A highlight of Fenn's film career is Gary Sinise's 1992 film adaptation of Of Mice and Men, in which she brought nuance to the role of a seductive and lonely country wife, desperately in need to talk to somebody, opposite Sinise and John Malkovich.

In 1993, Fenn teamed up with David Lynch's daughter Jennifer Chambers Lynch and starred in her directorial debut Boxing Helena, in which she played a haughty seductress put in a box after her limbs were amputated by love-obsessed surgeon Julian Sands in an effort to possess her.

Another notable performance was when Fenn portrayed legendary actress Elizabeth Taylor in NBC's 1995 miniseries Liz: The Elizabeth Taylor Story, during the shooting of which she fought to keep integrity in the script, in order to respectfully and accurately portray Taylor.

She went on to star in independent films that have been well received on the festival circuit like Jon Harmon Feldman’s Lovelife (1996, along with Bruce Davison, Jon Tenney, Carla Gugino and Saffron Burrows; as a low self-esteemed waitress who has to rebuild her life), romantic comedy Just Write (1997, as the dream actress of Hollywood tour bus driver Jeremy Piven, who mistakes him for a famous screenwriter) and Adrian Pasdar’s neo-noir directorial debut Cement (1999), a contemporary re-telling of Othello, in which she played a tempting but imprudent femme fatale, alongside Chris Penn, Jeffrey Wright and Henry Czerny.

Feeling more and more uninspired by Hollywood films, she starred in the 1998 British psychological drama and huis-clos Darkness Falls opposite Ray Winstone and contemplated starting a European career.

She eventually decided to return to the United-States and gained newfound enthusiasm with the lead role in Showtime's sitcom Rude Awakening as Billie Frank, an alcoholic ex-soap actress who struggles with her self-destructive habits. Based upon creator/executive producer Claudia Lonow's experience, the series ran from 1998 to 2001 and co-starred Lynn Redgrave, Jonathan Penner and Mario Van Peebles.

Following Rude Awakening, Fenn's film and television credits have included Showtime's family comedy Off Season (2001, directed by Bruce Davison; as a singer who takes care of her orphaned nephew), Matthew Ryan Hoge's The United States of Leland (2003, as a woman who represents happiness and joie de vivre to Ryan Gosling), Showtime's Cavedweller (2004, directed by Lisa Cholodenko), Geretta Geretta's Whitepaddy (2006, opposite Lisa Bonet and Hill Harper, as a woman who struggles with her dysfunctional family after she reluctantly returned home and tries to fit in with her new neighborhood that has become predominantly black), and Emily Skopov's Novel Romance (2006, as a pregnancy shop owner, opposite Traci Lords and Paul Johansson).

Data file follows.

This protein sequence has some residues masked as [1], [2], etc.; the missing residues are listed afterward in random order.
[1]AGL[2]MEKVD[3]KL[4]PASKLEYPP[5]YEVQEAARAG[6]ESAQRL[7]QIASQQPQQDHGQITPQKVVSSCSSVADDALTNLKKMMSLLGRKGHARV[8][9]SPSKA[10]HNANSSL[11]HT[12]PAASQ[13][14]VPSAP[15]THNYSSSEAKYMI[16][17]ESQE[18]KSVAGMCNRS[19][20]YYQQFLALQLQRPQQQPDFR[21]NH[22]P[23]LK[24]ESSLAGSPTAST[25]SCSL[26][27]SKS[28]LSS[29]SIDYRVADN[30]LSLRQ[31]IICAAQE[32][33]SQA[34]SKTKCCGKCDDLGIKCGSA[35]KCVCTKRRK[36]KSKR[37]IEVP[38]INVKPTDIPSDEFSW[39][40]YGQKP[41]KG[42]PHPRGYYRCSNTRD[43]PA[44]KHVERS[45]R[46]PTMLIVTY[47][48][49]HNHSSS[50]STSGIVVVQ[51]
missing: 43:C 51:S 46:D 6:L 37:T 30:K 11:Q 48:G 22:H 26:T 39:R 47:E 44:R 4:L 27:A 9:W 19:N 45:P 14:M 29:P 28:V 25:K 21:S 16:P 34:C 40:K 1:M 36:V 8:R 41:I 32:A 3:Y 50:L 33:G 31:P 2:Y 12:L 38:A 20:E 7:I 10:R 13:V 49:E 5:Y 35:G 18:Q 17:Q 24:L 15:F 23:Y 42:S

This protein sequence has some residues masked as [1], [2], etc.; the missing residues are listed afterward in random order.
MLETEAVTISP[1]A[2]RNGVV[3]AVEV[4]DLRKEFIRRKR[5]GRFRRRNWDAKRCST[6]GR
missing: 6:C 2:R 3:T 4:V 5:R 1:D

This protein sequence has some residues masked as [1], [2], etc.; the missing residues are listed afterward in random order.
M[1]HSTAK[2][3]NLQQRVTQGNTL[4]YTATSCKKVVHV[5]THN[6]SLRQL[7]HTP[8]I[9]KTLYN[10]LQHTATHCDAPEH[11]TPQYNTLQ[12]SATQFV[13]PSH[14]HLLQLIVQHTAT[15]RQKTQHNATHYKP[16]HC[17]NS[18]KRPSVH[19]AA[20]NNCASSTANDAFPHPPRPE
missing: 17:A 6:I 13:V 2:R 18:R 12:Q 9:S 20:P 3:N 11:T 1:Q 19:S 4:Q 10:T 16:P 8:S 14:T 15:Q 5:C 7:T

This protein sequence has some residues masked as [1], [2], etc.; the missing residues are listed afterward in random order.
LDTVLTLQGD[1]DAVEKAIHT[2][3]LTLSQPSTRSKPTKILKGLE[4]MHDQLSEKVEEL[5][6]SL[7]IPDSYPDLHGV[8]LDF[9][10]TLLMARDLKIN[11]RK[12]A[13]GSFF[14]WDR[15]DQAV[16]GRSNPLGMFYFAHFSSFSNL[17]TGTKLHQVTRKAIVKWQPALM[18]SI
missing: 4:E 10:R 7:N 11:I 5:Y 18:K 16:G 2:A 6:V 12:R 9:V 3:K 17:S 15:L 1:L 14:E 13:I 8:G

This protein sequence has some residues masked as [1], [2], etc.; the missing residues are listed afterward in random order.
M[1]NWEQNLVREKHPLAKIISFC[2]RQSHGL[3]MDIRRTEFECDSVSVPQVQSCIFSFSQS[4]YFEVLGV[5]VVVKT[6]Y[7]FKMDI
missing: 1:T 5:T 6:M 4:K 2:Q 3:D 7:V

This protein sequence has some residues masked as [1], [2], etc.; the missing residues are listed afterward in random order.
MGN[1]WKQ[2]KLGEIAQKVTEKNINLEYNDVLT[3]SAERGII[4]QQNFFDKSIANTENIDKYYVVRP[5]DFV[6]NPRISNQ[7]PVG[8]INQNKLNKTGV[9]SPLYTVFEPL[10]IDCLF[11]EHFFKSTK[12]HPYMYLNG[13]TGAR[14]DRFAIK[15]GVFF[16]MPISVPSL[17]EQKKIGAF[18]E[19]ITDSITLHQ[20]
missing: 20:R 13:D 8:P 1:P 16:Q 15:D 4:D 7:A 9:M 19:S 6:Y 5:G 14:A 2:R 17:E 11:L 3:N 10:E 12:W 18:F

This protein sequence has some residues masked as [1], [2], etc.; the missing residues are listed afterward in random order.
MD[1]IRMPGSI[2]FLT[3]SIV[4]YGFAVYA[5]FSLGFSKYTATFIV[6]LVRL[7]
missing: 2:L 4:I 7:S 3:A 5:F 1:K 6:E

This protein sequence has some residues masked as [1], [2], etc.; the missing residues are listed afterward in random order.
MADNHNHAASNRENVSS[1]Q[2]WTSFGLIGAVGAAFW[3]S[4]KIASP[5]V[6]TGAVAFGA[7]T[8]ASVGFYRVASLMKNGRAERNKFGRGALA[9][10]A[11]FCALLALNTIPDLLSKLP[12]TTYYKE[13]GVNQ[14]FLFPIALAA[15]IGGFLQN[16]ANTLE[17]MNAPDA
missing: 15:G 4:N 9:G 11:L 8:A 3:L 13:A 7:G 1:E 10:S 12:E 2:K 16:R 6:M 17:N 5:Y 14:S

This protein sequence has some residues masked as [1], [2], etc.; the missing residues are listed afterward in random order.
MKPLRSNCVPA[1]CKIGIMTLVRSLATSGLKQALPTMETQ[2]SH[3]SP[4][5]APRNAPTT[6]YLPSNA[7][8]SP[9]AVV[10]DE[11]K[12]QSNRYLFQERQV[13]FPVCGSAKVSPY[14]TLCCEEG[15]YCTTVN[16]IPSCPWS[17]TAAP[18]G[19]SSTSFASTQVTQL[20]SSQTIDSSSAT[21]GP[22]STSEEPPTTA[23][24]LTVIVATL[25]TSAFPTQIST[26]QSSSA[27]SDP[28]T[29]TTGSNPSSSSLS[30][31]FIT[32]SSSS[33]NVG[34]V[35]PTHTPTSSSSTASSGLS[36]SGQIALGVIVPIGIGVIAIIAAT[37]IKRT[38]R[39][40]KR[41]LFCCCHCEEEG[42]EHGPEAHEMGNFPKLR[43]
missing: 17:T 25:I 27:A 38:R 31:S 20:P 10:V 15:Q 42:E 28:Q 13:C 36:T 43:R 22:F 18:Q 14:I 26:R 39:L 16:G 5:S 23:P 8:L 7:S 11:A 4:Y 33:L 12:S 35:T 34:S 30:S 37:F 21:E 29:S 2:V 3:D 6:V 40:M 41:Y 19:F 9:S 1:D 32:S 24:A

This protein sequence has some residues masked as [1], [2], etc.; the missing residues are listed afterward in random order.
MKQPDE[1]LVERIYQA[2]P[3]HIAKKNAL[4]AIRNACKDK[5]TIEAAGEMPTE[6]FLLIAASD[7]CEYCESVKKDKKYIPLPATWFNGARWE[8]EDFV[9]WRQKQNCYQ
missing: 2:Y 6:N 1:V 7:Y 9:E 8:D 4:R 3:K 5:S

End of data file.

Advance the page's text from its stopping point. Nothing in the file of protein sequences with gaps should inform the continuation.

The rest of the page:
Fenn has appeared along with Rob Estes and Milo Ventimiglia in a 2003 episode of Amy Sherman-Palladino’s Gilmore Girls, which was the pilot for a California-set spin-off, eventually dropped by the network. Sherman-Palladino brought her back in the series with a different part as Scott Patterson’s ex-girlfriend and protective mother to his daughter (2006–2007). Fenn had previously had recurring parts on Dawson's Creek, (2002, as Joshua Jackson’s seductive boss) and Boston Public (2003–2004, as a porn star turned tutor). Other notable guest appearances have included 21 Jump Street (opposite her then-fiancé Johnny Depp), Friends (1997, as Matthew Perry's wooden-legged girlfriend), The Outer Limits (2001, as a duplicated scientist), Law & Order: Special Victims Unit (2002, as a manipulative actress), and The 4400 (2005, as Jean DeLynn Baker, a 4400 who has the ability to grow deadly toxin-emitting spores on her hands).

Fenn's interest in directing and children led her to step behind the camera to direct in 2006 a documentary film about child enrichment program CosmiKids. She subsequently joined its executive team as executive director of the film and television division.

Personal lifeEdit

Fenn lives in Los Angeles, California. She practices kundalini yoga.

Fenn dated Prince and photographer Barry Hollywood.

Sherilyn Fenn was engaged to actor Johnny Depp, whom she refers to as her first true love. Depp and Fenn met on the set of the 1985 short film Dummies. Dating for three and a half years, Sherilyn Fenn and Johny Depp subsequently got engaged. He later signed a contract to become a series regular on 21 Jump Street, which went into production in Vancouver. In pursuit of their different careers in Los Angeles and Vancouver, the two parted ways.

In 1994, Fenn married guitarist/songwriter Toulouse Holliday, whom she met on the set of Three of Hearts, and bore a son, Myles, in late 1993. The marriage came to an end in 1997.

Her second son Christian, with boyfriend Dylan Stewart, was born in August 2007.

External linksEdit